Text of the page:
Ideal Queen's Speech: Prepare now for a low carbon energy system
Ahead of the Queen's Speech, the Energy Technologies Institute calls for the introduction of an Energy Transition Bill.
"My Government will introduce a Bill to... ensure the UK is fully prepared to develop, commercialise and integrate the technologies necessary to transition to a low carbon energy system by 2050."
The Energy Technologies Institute calls for an Energy Transition Bill to allow for proper planning on infrastructure changes by 2025 to provide the best outcome for consumers, businesses and UK companies
This would build on the existing legislation contained in the Energy Act and ensure timely decisions are made on the most effective, least cost route to developing the UK’s energy future.
Because of its ageing energy infrastructure the UK will need new energy capacity regardless of whether we choose to tackle climate change and decisions on the most cost effective way of implementing those changes need to be made soon to ensure proper planning, demonstration and development to take place.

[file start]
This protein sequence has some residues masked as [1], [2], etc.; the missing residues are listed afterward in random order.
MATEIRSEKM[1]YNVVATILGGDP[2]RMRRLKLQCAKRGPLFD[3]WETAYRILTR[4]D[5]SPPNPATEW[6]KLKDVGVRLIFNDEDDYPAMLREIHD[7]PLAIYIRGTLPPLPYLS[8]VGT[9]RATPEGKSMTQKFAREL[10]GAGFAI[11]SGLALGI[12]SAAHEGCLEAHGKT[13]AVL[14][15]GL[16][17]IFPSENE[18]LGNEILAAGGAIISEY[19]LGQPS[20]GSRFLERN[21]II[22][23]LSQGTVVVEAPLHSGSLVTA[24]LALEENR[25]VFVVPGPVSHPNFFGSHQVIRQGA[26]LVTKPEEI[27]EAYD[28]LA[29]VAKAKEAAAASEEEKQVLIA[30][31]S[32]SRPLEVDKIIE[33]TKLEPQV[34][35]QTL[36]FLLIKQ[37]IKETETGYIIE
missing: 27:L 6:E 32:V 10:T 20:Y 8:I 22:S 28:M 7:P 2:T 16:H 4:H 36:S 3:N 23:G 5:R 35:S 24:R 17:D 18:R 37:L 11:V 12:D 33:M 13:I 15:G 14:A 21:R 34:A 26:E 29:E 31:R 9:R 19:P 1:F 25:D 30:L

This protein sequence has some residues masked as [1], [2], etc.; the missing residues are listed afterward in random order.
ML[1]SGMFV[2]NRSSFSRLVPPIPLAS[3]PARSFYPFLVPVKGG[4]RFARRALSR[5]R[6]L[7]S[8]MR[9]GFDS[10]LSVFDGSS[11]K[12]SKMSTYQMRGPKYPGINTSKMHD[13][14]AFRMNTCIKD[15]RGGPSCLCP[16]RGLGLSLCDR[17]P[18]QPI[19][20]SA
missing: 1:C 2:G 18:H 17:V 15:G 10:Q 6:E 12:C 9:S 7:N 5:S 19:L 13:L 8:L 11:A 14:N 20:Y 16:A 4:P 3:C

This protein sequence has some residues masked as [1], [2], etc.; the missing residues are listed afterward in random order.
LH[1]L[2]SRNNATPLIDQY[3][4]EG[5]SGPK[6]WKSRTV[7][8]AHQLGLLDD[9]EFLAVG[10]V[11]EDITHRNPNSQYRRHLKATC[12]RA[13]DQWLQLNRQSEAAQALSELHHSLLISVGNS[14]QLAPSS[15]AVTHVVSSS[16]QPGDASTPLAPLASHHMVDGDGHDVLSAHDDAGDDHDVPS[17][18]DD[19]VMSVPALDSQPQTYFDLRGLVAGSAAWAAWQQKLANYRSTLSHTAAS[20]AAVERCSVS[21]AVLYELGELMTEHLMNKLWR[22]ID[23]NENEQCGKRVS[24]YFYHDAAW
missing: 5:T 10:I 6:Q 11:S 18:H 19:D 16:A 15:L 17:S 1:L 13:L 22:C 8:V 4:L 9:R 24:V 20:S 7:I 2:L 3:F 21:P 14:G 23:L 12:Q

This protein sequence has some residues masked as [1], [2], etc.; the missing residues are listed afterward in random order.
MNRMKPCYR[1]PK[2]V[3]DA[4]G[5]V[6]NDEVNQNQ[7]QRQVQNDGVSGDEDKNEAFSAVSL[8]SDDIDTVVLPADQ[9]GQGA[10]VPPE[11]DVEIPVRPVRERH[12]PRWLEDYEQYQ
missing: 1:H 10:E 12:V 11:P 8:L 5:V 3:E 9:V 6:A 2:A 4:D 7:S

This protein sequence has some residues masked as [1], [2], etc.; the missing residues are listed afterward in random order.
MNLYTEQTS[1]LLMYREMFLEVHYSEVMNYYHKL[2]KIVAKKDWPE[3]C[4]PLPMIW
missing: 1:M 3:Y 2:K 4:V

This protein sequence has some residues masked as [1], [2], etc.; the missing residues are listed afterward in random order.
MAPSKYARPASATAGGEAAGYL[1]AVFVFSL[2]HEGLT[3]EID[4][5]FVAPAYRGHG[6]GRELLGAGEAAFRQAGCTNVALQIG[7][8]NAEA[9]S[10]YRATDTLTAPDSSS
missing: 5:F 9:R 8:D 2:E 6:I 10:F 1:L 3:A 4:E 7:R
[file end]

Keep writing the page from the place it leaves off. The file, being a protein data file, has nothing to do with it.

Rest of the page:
We believe it is crucial that the country spends the next 10 years (the effective lifetime of the next two parliaments) developing and proving the capability of a basket of key supply and demand technology options.
This decade of preparedness will allow known, but currently underdeveloped, solutions to be developed, commercialised and integrated and choices about the energy infrastructure design made by 2025.
The UK has to replace – and therefore pay for – its energy infrastructure so a low carbon solution becomes an incremental cost with additional benefits.
The country needs to adopt a systems approach to its energy planning – making decisions based on robust evidence to ensure any transition is a practical rather than an ideological opportunity.
Preparing properly now means the UK can build capacity to provide a launch pad for implementation and invest resources where they will have the best economic leverage in the long-term, creating long term benefits for the UK and its economy.
We need to prove capability across a range of the most attractive supply and demand technologies and ensure we have the information needed to make the right decisions not just in the power sector, but across heat and transport as well.
By 2025, choices must be made regarding infrastructure design for the long-term. Closing down our options too soon could prove unnecessarily costly for the UK, but the bigger threat is failing to build up those options at all.
An Energy Transition Bill would allow proper planning to take place based on the best available evidence and provide the best outcome for consumers, businesses and UK companies that would play a major role in any transition.
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